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What BP needs to do to salvage its oil-drenched image

Crisis experts say: Take gaffe-prone CEO Tony Hayward off the air. Lay out a concrete plan to help devastated communities. Bring trusted figures like Warren Buffett or Colin Powell to the discussion.

By Ron SchererStaff writer / June 8, 2010

Protesters hold signs calling for the criminal prosecution of BP's CEO, Tony Hayward, during a rally in front of BP's Washington office Friday afternoon. Crisis managers say Hayward's gaffes have damaged BP's already-sullied image.

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With oil washing onto the shores of the Gulf of Mexico, BP may well be facing one of the biggest corporate crises in the nation’s history.

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So, what should the oil giant do?

One expert thinks they need to take their CEO, Tony Hayward, off the air since he seems to sometimes say things he has to retract later. Another crisis manager wants to see a concrete plan – and fewer TV commercials – to help the communities affected by the oil disaster. And, yet another political crisis observer thinks the company needs to call on wise and trusted Americans to add the gravitas of, say, a Warren Buffet or a Colin Powell to the situation.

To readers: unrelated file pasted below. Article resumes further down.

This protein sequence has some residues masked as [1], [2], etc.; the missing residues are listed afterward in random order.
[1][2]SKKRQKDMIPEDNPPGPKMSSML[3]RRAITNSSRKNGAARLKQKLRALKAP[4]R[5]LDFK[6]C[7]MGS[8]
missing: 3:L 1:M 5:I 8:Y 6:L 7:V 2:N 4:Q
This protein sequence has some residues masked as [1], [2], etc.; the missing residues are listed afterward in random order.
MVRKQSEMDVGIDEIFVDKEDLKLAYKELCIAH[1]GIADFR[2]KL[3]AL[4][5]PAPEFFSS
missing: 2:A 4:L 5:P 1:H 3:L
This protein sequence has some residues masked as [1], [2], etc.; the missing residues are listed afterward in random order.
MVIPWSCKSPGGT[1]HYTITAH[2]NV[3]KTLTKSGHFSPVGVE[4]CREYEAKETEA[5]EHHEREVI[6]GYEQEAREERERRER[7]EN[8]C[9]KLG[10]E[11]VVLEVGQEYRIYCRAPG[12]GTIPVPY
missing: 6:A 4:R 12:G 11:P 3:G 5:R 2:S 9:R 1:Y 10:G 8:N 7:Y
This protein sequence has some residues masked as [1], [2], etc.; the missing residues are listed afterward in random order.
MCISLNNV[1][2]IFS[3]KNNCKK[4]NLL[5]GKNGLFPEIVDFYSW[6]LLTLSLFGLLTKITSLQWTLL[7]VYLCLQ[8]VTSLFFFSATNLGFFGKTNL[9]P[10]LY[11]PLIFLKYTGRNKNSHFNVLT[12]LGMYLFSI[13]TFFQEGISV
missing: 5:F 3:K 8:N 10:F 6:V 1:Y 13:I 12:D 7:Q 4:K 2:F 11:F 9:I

The public already has very negative perceptions of BP.

Stark poll numbers for BP

According to a Zogby Interactive poll taken between June 4 and June 7, 61 percent of those surveyed rated BP’s response to the spill as “poor.” A poll earlier in the month by ABC News/Washington Post found 81 percent thought BP’s response was either poor or not so good.

BP, in an effort to better manage the crisis, has hired a Washington public relations firm, Purple Strategies. They are planning to spend $50 million on ads designed to convince Americans the company will “get it done” and “make this right” as it now says in its ads.

The BP effort is considerably different from the reaction of Exxon Corporation in 1989 after a the tanker Exxon Valdez ran aground spilling 250,000 barrels of oil onto the shores of Prince William Sound.

“The differences are extraordinary,” says James Lukaszewski, chairman of the Lukaszewski Group and author of several books on crisis management.

For example, the then-chairman of Exxon, Lawrence Rawl, “was feisty and angry and took 35 days to get up to Valdez,” says Mr. Lukaszewski. He says it is also his impression Exxon was reluctant to open up the remote area to the media. And, he says, the company told the US government “stay away, we will handle it.”

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